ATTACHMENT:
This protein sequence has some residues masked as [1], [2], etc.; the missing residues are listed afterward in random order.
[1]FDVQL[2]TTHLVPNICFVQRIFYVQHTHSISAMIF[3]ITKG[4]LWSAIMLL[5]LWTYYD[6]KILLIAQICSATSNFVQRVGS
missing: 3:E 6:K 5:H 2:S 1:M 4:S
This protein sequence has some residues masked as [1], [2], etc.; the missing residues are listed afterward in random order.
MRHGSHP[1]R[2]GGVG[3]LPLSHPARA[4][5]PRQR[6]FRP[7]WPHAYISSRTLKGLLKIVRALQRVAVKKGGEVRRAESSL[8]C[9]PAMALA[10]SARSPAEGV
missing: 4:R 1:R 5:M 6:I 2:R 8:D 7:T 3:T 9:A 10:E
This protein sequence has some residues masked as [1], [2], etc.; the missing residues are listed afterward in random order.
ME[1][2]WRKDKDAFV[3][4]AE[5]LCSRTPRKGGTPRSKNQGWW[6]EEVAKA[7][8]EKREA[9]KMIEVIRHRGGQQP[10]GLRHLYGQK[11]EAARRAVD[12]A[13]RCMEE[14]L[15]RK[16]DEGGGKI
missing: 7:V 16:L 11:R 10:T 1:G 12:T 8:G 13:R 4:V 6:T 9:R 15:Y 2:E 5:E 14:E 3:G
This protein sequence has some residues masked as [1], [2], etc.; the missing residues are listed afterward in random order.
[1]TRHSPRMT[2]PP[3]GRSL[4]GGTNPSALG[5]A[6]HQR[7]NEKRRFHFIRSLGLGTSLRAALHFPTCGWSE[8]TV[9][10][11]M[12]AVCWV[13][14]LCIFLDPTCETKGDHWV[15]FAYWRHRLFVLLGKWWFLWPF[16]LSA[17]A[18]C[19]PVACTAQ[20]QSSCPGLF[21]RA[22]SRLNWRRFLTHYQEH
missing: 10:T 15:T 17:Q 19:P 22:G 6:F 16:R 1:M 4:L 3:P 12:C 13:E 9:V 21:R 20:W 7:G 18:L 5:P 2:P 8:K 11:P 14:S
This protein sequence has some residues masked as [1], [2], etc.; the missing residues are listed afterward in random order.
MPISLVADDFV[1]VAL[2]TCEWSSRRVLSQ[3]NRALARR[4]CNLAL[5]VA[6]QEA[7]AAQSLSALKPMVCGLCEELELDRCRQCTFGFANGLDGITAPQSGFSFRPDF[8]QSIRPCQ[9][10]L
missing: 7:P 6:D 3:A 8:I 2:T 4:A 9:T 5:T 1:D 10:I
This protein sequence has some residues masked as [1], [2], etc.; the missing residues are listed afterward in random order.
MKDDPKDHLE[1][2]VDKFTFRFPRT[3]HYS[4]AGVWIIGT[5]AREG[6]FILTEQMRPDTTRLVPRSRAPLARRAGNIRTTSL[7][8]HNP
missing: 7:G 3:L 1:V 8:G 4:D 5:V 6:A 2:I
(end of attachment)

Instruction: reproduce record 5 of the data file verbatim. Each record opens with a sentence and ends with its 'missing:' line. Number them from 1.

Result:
This protein sequence has some residues masked as [1], [2], etc.; the missing residues are listed afterward in random order.
MPISLVADDFV[1]VAL[2]TCEWSSRRVLSQ[3]NRALARR[4]CNLAL[5]VA[6]QEA[7]AAQSLSALKPMVCGLCEELELDRCRQCTFGFANGLDGITAPQSGFSFRPDF[8]QSIRPCQ[9][10]L
missing: 7:P 6:D 3:A 8:I 2:T 4:A 9:T 5:T 1:D 10:I